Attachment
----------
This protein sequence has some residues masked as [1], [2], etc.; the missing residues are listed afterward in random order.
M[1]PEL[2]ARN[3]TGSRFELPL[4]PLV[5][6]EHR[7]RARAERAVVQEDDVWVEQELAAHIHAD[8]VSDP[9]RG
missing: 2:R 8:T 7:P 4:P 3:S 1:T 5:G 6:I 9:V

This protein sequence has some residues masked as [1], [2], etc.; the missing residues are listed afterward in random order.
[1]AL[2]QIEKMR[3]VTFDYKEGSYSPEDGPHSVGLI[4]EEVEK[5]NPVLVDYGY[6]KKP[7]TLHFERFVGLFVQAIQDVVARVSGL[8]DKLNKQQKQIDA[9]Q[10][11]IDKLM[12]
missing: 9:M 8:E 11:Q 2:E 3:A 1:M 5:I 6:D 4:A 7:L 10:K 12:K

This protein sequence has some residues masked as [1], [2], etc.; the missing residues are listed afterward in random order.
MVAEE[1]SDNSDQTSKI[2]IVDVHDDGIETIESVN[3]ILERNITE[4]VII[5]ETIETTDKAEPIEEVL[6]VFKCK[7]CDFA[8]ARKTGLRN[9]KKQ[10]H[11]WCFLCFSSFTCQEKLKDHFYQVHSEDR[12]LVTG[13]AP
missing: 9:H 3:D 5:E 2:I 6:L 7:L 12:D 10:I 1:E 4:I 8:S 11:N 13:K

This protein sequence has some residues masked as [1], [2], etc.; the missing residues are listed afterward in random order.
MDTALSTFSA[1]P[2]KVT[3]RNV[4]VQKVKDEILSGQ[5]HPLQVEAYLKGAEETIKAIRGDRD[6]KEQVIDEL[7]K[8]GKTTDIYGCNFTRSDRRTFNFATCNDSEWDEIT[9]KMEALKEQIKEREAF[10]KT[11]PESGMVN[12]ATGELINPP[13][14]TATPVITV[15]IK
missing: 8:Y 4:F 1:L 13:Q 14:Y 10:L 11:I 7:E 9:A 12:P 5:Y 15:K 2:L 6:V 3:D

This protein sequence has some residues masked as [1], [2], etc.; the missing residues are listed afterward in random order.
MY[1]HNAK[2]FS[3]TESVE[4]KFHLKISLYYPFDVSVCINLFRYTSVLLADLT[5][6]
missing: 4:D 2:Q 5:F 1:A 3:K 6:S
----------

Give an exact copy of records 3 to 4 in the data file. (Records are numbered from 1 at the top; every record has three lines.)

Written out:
This protein sequence has some residues masked as [1], [2], etc.; the missing residues are listed afterward in random order.
MVAEE[1]SDNSDQTSKI[2]IVDVHDDGIETIESVN[3]ILERNITE[4]VII[5]ETIETTDKAEPIEEVL[6]VFKCK[7]CDFA[8]ARKTGLRN[9]KKQ[10]H[11]WCFLCFSSFTCQEKLKDHFYQVHSEDR[12]LVTG[13]AP
missing: 9:H 3:D 5:E 2:I 6:L 7:L 12:D 10:I 1:E 4:I 8:S 11:N 13:K

This protein sequence has some residues masked as [1], [2], etc.; the missing residues are listed afterward in random order.
MDTALSTFSA[1]P[2]KVT[3]RNV[4]VQKVKDEILSGQ[5]HPLQVEAYLKGAEETIKAIRGDRD[6]KEQVIDEL[7]K[8]GKTTDIYGCNFTRSDRRTFNFATCNDSEWDEIT[9]KMEALKEQIKEREAF[10]KT[11]PESGMVN[12]ATGELINPP[13][14]TATPVITV[15]IK
missing: 8:Y 4:F 1:L 13:Q 14:Y 10:L 11:I 7:E 9:A 12:P 5:Y 15:K 2:L 6:V 3:D